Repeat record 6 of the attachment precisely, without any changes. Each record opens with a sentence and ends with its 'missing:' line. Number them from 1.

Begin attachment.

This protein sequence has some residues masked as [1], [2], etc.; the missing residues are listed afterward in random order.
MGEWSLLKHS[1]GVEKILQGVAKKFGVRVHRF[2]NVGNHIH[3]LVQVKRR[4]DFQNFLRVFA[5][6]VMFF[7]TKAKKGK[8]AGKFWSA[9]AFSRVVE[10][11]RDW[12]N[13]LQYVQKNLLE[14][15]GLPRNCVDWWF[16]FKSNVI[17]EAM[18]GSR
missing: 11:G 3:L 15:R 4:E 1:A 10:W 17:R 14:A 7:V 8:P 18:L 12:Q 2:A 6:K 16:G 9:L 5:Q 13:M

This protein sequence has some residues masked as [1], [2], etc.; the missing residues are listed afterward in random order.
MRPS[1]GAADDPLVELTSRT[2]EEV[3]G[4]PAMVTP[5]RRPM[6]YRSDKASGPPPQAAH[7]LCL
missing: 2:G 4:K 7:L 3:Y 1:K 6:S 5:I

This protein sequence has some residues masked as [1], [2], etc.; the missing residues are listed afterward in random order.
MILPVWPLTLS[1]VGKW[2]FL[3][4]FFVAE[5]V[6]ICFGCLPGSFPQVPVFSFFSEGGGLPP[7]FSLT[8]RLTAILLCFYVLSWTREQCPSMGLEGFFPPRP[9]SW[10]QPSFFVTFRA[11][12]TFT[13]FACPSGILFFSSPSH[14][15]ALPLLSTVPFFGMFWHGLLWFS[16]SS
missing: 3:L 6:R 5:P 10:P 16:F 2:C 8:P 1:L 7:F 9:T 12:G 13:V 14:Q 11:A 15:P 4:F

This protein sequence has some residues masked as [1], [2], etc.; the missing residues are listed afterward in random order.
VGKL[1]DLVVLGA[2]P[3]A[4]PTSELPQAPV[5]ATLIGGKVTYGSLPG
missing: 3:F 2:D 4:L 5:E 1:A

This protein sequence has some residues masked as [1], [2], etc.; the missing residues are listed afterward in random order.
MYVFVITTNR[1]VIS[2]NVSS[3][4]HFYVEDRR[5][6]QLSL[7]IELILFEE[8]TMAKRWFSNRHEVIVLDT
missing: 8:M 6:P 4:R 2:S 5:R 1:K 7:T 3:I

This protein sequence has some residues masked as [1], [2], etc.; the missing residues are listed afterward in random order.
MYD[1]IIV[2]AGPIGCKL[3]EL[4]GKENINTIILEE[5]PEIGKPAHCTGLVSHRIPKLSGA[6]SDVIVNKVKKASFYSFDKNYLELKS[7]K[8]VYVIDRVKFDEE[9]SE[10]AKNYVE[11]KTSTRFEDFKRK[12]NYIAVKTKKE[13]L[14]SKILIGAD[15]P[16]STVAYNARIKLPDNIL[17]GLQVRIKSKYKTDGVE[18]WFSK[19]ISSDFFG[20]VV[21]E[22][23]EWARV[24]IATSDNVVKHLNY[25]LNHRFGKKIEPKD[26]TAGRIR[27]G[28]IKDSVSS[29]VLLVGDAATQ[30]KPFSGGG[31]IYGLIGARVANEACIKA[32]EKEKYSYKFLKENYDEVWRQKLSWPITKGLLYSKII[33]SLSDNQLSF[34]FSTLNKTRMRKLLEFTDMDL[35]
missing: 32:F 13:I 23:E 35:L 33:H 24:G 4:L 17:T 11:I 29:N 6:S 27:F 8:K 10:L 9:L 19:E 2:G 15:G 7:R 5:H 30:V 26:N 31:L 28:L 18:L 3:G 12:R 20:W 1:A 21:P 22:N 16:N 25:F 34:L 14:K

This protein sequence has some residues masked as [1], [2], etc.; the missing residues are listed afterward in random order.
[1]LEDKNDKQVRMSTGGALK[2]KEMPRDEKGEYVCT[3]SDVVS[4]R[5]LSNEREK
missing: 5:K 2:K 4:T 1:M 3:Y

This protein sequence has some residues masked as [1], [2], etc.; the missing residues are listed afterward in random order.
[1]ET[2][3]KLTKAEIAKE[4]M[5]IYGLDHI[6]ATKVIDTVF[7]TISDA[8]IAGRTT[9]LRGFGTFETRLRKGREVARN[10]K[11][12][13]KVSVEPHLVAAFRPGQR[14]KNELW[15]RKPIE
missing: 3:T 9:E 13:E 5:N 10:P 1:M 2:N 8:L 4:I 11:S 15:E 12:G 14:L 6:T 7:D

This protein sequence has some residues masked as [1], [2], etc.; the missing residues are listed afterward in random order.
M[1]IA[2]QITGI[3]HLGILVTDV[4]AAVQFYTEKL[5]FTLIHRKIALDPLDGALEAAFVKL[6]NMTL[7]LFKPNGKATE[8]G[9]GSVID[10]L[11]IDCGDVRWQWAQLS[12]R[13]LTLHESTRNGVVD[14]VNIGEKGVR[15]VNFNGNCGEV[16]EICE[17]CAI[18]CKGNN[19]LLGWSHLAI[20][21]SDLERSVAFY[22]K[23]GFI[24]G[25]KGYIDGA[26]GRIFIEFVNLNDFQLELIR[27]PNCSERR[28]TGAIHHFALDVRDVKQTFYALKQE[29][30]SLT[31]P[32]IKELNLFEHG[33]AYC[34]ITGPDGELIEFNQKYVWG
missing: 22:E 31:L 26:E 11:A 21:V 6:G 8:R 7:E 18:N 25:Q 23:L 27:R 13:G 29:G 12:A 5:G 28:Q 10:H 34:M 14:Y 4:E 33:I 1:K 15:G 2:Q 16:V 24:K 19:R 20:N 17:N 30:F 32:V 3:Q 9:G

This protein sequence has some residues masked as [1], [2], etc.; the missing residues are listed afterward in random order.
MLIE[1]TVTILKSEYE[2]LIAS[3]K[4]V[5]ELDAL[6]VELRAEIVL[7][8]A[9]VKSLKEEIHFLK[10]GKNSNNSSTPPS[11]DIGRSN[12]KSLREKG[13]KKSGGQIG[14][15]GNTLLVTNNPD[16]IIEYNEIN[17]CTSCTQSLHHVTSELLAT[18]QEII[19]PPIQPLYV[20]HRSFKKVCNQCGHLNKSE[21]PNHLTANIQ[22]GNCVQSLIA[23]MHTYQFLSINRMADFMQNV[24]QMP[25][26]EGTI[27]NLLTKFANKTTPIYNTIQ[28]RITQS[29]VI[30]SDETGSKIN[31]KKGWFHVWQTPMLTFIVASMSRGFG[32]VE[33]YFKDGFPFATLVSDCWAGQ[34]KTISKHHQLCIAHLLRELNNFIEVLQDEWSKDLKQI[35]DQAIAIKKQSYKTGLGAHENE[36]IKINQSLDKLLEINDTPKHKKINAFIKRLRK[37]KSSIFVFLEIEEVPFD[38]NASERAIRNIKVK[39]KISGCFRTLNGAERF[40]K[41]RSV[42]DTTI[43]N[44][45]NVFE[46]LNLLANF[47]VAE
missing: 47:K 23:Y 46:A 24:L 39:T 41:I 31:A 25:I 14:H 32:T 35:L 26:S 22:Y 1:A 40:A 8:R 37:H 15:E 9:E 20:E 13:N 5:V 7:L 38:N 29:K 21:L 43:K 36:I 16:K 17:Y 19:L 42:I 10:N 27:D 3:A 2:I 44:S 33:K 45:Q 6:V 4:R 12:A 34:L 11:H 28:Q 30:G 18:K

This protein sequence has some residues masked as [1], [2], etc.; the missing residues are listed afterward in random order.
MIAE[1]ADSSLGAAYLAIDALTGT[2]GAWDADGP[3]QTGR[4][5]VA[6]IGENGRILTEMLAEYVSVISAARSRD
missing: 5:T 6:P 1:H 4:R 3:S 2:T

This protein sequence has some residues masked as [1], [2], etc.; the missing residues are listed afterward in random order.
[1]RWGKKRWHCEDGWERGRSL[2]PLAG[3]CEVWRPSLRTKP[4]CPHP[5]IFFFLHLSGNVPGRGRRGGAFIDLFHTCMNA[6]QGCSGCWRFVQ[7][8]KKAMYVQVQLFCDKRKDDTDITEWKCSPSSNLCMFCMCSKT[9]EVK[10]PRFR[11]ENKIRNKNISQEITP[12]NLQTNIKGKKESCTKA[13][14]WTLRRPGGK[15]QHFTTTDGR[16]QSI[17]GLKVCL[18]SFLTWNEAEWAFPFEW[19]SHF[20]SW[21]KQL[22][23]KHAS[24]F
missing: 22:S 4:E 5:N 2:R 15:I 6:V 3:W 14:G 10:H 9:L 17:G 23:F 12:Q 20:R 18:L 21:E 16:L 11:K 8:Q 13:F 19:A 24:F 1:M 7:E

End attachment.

This protein sequence has some residues masked as [1], [2], etc.; the missing residues are listed afterward in random order.
MYD[1]IIV[2]AGPIGCKL[3]EL[4]GKENINTIILEE[5]PEIGKPAHCTGLVSHRIPKLSGA[6]SDVIVNKVKKASFYSFDKNYLELKS[7]K[8]VYVIDRVKFDEE[9]SE[10]AKNYVE[11]KTSTRFEDFKRK[12]NYIAVKTKKE[13]L[14]SKILIGAD[15]P[16]STVAYNARIKLPDNIL[17]GLQVRIKSKYKTDGVE[18]WFSK[19]ISSDFFG[20]VV[21]E[22][23]EWARV[24]IATSDNVVKHLNY[25]LNHRFGKKIEPKD[26]TAGRIR[27]G[28]IKDSVSS[29]VLLVGDAATQ[30]KPFSGGG[31]IYGLIGARVANEACIKA[32]EKEKYSYKFLKENYDEVWRQKLSWPITKGLLYSKII[33]SLSDNQLSF[34]FSTLNKTRMRKLLEFTDMDL[35]
missing: 32:F 13:I 23:E 35:L 33:H 24:G 4:L 17:T 11:I 29:N 6:S 27:F 8:K 10:L 9:L 19:E 2:G 15:G 7:R 5:H 30:V 26:N 31:L 28:L 18:L 3:G 12:R 20:W 1:A 21:P 22:N 16:N 25:F 34:L 14:K